It’s easy for advisors to become complacent about portfolio structure by focusing mainly on investments that fit well with the present environment. As the current 10-year bull market marches on, there is a natural bias toward investments that participate in the market’s gains. But the temptation to ride the current wave of growth may be leaving clients exposed to unnecessary risk.
Sailing with the Market
The terms sailing and rowing describe two different investment approaches—the first aimed at harnessing market growth (beta) and the second at generating returns independent of the market (alpha). Sailing strategies are what most people think of as investing: Buy a security or fund and watch it go up. In the analogy, the boat represents the investor’s portfolio, the wind is the market’s growth, and the sails are investment options that capture that growth. The boat’s destination is, of course, the investor’s financial goals.
Sailing works well when there is wind. But when the wind dies, the passenger is stuck if they don’t have another means of getting around. Similarly, in investing, sailing strategies become a liability in a down market. Without the wind of the market’s forward momentum, currents can pull a portfolio off course, threatening progress toward the investor’s goals.
Rowing Against the Current
Rowing strategies may help provide an answer to this problem. These strategies are geared toward making money regardless of the direction of the market. Thus, they work best in flat or declining environments.
The chart below shows secular (longstanding) bull and bear markets since 1926 and how an initial investment of $10,000 might perform. As you can see, the bear market declines can be fairly drastic and include sharp pullbacks for investors. In bull markets, sailing strategies usually win; in bear markets, rowing strategies will often prevail.
Sailing and rowing strategies alternate being in and out of favor depending on the cycle at hand.
Why Using Both Approaches May Make Sense
While it may seem wise to simply shift strategies to match the current market environment, there are many reasons to use both approaches in tandem. First, trying to accurately time the shift between growing and retracting markets has proved largely impossible. Investors who place bets on that timing and get it wrong do significant damage to their returns. Additionally, understanding whether the economy is in an expansive or stagnant mode is usually determined in hindsight. No one can tell with certainty that a shift has happened until after the change has taken place. By that time, it may be too late to change strategies at reasonable valuations.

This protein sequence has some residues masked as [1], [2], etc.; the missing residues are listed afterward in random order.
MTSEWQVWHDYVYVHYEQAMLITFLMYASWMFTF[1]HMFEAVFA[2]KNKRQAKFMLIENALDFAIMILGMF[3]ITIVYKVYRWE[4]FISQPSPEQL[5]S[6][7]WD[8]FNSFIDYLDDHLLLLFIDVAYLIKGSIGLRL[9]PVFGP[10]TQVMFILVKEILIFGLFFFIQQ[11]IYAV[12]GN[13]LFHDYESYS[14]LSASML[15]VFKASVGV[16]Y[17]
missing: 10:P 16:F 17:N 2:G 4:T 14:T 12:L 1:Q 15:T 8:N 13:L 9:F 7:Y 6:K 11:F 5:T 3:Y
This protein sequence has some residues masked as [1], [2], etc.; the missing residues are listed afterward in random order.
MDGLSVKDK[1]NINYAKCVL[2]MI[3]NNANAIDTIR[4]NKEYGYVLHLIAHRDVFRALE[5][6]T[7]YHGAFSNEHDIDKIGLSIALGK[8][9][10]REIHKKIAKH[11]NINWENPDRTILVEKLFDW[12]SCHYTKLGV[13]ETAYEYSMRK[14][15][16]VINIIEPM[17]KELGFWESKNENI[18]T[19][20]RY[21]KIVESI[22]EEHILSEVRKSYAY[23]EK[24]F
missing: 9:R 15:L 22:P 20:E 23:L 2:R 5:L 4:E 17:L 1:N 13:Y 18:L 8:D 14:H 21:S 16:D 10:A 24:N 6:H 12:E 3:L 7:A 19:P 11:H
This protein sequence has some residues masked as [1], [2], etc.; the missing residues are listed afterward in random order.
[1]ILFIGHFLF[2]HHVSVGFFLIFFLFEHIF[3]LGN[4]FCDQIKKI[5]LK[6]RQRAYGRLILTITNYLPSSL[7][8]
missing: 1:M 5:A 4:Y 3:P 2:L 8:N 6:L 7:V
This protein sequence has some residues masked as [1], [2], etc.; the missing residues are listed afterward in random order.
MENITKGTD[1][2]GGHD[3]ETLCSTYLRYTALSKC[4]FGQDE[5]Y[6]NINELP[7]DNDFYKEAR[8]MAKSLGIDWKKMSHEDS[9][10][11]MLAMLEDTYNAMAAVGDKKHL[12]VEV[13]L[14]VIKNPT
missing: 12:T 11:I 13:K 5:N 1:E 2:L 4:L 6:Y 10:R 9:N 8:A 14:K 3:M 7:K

Another reason to employ sailing and rowing strategies simultaneously is to reduce volatility. The simplified example below highlights the timeless truth that more stable returns mean fewer downdrafts, which can lead to greater returns (and calmer, more satisfied clients) over time.
Using both sailing and rowing strategies in tandem may result in greater stability that produces better returns over time.
|"Stable" Portfolio||"Volatile" Portfolio|
|Average Annual Growth Rate||8%||8%|
|Compound Annual Growth Rate||8%||5%|
|Hypothetical Growth of $500,000 initial Investment||$629,856||$577,875|
The Role of Correlations
The distinguishing factor separating sailing and rowing investments is their correlation to the stock market. Sailing strategies will be more volatile, with correlations close to 1 as they perform in sync with the market. Rowing strategies are more stable and predictable, generating performance that is independent of market returns, resulting in low (<.5) or negative correlations. The following tables show ideas for sailing and rowing strategies that can be combined for potential diversification benefits.
Talking to Your Clients
The sailing and rowing analogy is highly intuitive and thus easily understood by clients, making it a powerful way to lead discussions about portfolio structure. The concept of achieving lower volatility and a smoother ride will appeal to most clients. Be sure to discuss the tradeoff that comes with maintaining a higher level of risk management: In strong bull markets, rowing strategies will be a drag on performance. But when the market inevitably turns, those same strategies can keep clients out of deep water.
By using both sailing and rowing strategies in tandem, you potentially add an additional layer of risk management to a client’s financial plan, giving them greater peace of mind and helping them feel better prepared for whatever the markets may bring.